So, the teens are drinking less. A third of 16- to 24-year-olds say they don’t drink and, since the early noughties, there’s been a steady decrease in tobacco and cannabis use. I believe it, too – I don’t even think the teens are lying, as I would have lied to a grown-up with a clipboard. As I write this, I am in my “treat” cafe – the beautiful one with the good sourdough, that I only work in during the four days immediately after payday – and four 16-year-old girls are sitting at the table next to me. What are they doing here? Shouldn’t they be in school? Are they skiving and, if they are skiving, how on earth are they affording granola with organic honey and award-winning sour cherries? How do they know what a flat white is? Shouldn’t they be out, bribing someone’s brother to buy them a bottle of supermarket vodka, distilling it carefully into a Pepsi Max bottle before drinking it in the cinema?
In general, there was a griminess to my teens that doesn’t seem to feature in the lives of the teens I meet now. By 2005 standards, I was a reasonably well-behaved teenager. By which, I mean: I drank every other weekend, as opposed to every weekend; I had smoked a little weed; I was invited to parties and I danced around someone’s PC speakers to their LimeWire playlist. Anyone who didn’t drink was avoided, or not invited, or made to drive. We had fun, I think. Sometimes, we had thrillingly sexy evenings placing boys’ hands directly on our cleavage, and sometimes we were assaulted. We were full of piss and vinegar. We were full of fear and confusion. We were 15.
Their planet is dying, their EU passports are being taken from them and no one – no one! – seems to be driving the fucking bus
It’s hard to say whether I wish things were different, because it’s impossible to visualise what else they could have been. Our lives were part of the long tradition of what being a teenager was supposed to be, the template that was drawn up in the 1950s, when the children who watched their brothers and fathers die in the war were suddenly given cars and a Saturday job. Being a teenager was about violently bucking the physical or emotional boundaries of your child life. Being a teenager was about screaming at your parents that there was no point in making your bed, because it was just going to get slept in again. We wanted to lose control, because, between school and our families, control and restriction felt like it governed our lives.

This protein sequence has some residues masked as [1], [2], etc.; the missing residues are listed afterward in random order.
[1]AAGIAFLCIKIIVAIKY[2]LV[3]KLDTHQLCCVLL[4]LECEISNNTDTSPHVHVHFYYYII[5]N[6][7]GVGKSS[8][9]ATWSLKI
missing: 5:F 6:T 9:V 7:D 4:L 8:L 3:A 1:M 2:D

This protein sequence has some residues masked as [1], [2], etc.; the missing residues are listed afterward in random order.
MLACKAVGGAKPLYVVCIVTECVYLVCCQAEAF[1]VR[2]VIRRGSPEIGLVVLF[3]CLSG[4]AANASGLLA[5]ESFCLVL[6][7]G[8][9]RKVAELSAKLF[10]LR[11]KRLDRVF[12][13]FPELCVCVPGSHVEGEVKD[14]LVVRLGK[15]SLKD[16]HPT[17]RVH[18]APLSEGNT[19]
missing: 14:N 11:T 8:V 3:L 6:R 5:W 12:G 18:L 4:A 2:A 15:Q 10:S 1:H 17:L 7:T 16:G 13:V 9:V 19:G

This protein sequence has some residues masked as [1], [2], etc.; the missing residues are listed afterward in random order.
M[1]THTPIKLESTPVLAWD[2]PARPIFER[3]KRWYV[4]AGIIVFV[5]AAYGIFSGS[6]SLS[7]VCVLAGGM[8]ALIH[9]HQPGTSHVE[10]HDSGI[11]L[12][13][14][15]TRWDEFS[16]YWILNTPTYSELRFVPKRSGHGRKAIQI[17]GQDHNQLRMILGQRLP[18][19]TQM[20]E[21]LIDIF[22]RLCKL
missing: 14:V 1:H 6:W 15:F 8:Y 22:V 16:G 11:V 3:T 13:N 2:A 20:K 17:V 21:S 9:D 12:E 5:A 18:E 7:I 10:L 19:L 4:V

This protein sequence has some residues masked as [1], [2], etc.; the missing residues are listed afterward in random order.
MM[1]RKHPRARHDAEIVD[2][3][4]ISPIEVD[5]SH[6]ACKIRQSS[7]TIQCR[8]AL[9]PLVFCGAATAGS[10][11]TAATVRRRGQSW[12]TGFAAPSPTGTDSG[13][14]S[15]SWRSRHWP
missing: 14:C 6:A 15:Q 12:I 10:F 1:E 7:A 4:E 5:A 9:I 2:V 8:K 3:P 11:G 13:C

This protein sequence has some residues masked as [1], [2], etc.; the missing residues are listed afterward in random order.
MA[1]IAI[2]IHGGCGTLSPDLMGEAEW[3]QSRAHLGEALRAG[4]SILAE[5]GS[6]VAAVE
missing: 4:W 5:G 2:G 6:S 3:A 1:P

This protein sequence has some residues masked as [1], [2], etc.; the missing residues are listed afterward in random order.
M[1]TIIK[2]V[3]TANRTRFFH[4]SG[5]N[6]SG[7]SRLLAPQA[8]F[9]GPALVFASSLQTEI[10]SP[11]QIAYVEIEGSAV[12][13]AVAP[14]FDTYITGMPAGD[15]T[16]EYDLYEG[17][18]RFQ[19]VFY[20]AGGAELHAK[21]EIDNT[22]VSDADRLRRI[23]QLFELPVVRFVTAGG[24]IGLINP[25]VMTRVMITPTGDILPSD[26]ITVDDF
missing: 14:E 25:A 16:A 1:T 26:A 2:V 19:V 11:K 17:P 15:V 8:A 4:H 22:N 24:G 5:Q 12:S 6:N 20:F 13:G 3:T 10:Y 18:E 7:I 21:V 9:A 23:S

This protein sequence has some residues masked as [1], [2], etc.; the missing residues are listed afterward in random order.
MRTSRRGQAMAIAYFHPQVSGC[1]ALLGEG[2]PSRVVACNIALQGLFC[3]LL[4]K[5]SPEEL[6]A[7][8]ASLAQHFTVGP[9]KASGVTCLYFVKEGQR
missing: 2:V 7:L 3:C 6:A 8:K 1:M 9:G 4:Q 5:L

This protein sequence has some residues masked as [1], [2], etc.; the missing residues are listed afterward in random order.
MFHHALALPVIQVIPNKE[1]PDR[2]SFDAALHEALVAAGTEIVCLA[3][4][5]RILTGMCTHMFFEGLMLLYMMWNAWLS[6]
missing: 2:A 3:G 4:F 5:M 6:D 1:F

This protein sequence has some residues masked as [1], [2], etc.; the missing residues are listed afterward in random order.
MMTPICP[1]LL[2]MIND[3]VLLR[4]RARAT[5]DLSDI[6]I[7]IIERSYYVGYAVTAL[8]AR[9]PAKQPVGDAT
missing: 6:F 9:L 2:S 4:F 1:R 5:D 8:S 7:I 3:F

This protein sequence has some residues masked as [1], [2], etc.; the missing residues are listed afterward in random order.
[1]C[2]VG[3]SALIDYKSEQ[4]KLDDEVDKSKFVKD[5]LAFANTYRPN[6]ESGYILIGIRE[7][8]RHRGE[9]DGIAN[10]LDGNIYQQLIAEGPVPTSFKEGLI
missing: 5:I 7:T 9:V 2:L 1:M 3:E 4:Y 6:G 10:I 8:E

Which is why, I think, we find it so difficult to understand why the present iteration of teenagers don’t have much interest in getting rat-arsed drunk. In 2015, the 17-year-old Abby Tomlinson created the Milifandom, a tongue-in-cheek Ed Miliband fan club that initially provoked a slew of “kids say the darndest things!” headlines, but quickly revealed Abby’s razor-sharp political mind. Abby isn’t an outlier, either: whenever I work with teenagers or girls’ schools, they are so frequently ahead of the curve that I end up jotting down five feature ideas in the cab home. Ellie McCarthy (17) has been running Femininity, a weekly newsletter about feminism, religion and politics, out of her all-girls school, since she was 15. When I first met Ellie, I signed up to her newsletter mostly out of politeness, but I was immediately gobsmacked by how good it was. “What is the feminist undercurrent to the Easter story?” came the first email. Next, an email about period poverty in Scotland. When I first met Ellie’s mum, she told me that they had had a birthday party at the house, and she had left the teens with some cider – cider that was completely untouched by the next morning.
It would be a little too convenient, I think, to hold social media accountable for the comparatively quiet lives of teenagers. That they are too conscious of how Instagram might look, and therefore fear a picture of them vomiting up a case of blue WKD going viral. I don’t think this is the whole story. What’s more likely, I think, is that, while we drank to lose control, teenagers abstain because of how aware they are that no one is in control. Their planet is dying, their EU passports are being taken from them and no one – no one! – seems to be driving the fucking bus. Every time I speak to someone under 20, it’s expressly clear that they know it’s up to them to save the world. And, no, they’re not going to drink on the job.